Some California regulators want to phase out diesel-powered big rigs and other trucks.
The plan calls for 100 percent of new semi-trucks to be zero emission by 2040.
Box trucks and delivery vans would have to switch even sooner.
The California Air Resources Board has unveiled new regulations that outline a full transition to zero-emission freight and cargo trucks.
“The lion’s share of pollution in California from vehicles comes from heavy-duty vehicles,” said Craig Segall, deputy executive officer for mobile sources and incentives at the California Air Resources Board. “Although we’ve done a great deal to clean them up, there’s a lot more to do.”
Here’s a breakdown of the proposal:
In 2024, all new box trucks, delivery vans, and freight trucks that travel short distances must be zero emission.
The remainder of the fleet will have to fully phase out gas and diesel by 2035.
City, county, and other state government trucks are required to be all-electric by 2027.
By 2040, all new big rigs must be zero emission and there are plans to fully phase out diesel-powered trucks by 2045.
“I think that this is a really important moment. One of the truths about California is that we really do move the nation’s freight. We have the largest ports and that means we have communities that bear the brunt of the pollution associated with that freight,” said Segall. “This is an extraordinary chance to do right by them while helping America move forward as a whole technologically.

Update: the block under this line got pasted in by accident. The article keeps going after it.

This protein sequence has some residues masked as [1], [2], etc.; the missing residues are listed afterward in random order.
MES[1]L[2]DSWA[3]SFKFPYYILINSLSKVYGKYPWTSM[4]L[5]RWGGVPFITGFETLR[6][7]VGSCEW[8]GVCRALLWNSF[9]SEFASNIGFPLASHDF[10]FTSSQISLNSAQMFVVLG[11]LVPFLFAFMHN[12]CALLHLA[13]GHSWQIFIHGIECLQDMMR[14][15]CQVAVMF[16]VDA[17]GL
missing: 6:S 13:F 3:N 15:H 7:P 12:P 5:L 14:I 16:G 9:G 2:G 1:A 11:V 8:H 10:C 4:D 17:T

The move would impact all big rigs that operate in California.
“The charging infrastructure is nearly non-existent and at the speeds that the trucks can charge today, drivers are gonna be waiting anywhere from two to four hours,” said Chris Shimoda, senior vice president of government affairs at the California Trucking Association.
“Really just the battery densities have to improve, the charging speeds have to get much faster. A diesel truck can refill in five to 15 minutes, not two to four hours.”
The California Trucking Association says that a lot of technological advancements need to happen for the plan to work.
“We do believe that there is a lot of promise in smaller class delivery vehicles, the types that do e-commerce deliveries that operate within a limited range of a home base and can come home to charge 8 to 10 hours overnight,” said Shimoda.
Around 1.8 million big rigs could be impacted by the requirement in California.
The California Air Resources Board will hold a public hearing on the proposal on October 27.
The public comment period is open now.